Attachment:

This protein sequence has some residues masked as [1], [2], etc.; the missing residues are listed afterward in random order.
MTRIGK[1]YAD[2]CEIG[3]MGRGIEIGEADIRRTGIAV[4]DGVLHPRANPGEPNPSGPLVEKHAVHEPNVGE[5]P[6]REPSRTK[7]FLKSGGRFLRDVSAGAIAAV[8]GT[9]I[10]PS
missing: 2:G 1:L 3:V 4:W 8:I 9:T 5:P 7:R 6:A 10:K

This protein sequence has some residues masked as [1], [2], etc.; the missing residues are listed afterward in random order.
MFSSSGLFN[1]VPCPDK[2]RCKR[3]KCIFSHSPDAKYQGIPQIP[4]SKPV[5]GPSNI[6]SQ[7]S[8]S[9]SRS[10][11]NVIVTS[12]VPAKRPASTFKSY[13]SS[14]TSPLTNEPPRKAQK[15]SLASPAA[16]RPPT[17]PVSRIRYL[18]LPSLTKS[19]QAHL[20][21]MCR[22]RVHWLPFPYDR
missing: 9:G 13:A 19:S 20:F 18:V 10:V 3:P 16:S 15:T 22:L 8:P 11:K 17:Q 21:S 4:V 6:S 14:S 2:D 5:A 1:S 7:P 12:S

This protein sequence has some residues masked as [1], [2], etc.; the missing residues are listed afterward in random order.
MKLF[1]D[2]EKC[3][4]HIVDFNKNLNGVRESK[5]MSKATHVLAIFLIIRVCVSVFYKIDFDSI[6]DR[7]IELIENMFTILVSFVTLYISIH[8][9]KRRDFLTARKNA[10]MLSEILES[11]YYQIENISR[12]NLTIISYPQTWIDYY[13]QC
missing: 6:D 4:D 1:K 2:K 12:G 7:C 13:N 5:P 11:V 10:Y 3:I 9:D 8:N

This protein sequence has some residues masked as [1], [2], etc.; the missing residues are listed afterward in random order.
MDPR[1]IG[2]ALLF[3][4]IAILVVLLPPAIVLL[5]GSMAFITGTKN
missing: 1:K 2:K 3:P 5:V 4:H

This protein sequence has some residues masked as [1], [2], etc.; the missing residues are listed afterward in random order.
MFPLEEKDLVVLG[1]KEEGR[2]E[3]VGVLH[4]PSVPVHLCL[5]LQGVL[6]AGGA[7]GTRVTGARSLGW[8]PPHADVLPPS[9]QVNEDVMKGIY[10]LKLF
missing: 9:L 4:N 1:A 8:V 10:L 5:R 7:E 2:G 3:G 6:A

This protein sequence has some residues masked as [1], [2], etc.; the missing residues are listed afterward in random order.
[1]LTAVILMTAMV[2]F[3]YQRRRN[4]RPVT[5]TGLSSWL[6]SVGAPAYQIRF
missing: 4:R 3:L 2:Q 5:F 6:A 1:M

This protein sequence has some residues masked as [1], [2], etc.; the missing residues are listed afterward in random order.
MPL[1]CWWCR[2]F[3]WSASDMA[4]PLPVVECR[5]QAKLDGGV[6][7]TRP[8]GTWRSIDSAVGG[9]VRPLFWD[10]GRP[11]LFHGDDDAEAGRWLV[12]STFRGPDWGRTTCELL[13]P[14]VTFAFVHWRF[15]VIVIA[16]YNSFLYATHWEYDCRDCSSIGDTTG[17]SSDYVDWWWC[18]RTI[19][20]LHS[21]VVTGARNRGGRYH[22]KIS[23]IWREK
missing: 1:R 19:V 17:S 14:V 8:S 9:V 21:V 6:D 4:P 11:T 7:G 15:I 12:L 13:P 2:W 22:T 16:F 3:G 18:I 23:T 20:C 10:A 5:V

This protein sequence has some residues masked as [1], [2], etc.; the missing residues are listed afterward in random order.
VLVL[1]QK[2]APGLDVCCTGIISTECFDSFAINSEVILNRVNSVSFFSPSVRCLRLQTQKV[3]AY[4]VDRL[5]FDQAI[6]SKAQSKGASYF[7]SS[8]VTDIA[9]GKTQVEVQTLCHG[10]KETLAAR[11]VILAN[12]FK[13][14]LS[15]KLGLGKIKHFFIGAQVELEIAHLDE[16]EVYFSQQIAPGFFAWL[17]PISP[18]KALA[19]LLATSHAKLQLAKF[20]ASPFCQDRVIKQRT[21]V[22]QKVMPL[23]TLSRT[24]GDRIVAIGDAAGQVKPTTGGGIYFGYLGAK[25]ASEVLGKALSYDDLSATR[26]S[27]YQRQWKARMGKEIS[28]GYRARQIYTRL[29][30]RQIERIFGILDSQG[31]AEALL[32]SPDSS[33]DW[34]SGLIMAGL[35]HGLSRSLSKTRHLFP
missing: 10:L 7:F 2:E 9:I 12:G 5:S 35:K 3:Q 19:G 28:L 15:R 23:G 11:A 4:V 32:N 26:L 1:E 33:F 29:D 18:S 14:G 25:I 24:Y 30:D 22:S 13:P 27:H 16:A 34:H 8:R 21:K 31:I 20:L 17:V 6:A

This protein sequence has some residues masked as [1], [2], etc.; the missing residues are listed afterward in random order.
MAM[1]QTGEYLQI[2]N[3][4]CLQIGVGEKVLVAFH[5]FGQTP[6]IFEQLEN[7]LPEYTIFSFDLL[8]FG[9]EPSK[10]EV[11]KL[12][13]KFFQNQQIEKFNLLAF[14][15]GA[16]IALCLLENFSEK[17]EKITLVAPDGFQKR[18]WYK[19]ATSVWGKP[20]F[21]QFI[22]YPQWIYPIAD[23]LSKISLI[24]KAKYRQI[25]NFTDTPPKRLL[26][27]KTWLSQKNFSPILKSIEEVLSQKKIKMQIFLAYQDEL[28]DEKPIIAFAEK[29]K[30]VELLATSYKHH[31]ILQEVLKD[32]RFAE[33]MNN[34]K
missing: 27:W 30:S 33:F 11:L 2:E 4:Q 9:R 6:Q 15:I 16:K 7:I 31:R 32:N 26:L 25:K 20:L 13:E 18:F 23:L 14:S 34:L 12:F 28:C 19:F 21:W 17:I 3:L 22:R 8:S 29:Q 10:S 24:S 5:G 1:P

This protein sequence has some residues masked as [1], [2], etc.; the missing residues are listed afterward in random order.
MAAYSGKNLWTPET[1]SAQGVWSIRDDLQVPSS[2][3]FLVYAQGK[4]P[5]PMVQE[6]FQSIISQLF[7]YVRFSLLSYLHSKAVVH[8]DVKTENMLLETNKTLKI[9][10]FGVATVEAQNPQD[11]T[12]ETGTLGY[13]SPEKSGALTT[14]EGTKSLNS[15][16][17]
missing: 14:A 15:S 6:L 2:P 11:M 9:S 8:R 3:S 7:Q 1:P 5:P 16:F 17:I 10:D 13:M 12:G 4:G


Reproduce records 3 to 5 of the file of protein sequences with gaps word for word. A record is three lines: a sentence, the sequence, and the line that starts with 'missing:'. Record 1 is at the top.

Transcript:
This protein sequence has some residues masked as [1], [2], etc.; the missing residues are listed afterward in random order.
MKLF[1]D[2]EKC[3][4]HIVDFNKNLNGVRESK[5]MSKATHVLAIFLIIRVCVSVFYKIDFDSI[6]DR[7]IELIENMFTILVSFVTLYISIH[8][9]KRRDFLTARKNA[10]MLSEILES[11]YYQIENISR[12]NLTIISYPQTWIDYY[13]QC
missing: 6:D 4:D 1:K 2:K 12:G 7:C 13:N 5:P 11:V 10:Y 3:I 9:D 8:N

This protein sequence has some residues masked as [1], [2], etc.; the missing residues are listed afterward in random order.
MDPR[1]IG[2]ALLF[3][4]IAILVVLLPPAIVLL[5]GSMAFITGTKN
missing: 1:K 2:K 3:P 5:V 4:H

This protein sequence has some residues masked as [1], [2], etc.; the missing residues are listed afterward in random order.
MFPLEEKDLVVLG[1]KEEGR[2]E[3]VGVLH[4]PSVPVHLCL[5]LQGVL[6]AGGA[7]GTRVTGARSLGW[8]PPHADVLPPS[9]QVNEDVMKGIY[10]LKLF
missing: 9:L 4:N 1:A 8:V 10:L 5:R 7:E 2:G 3:G 6:A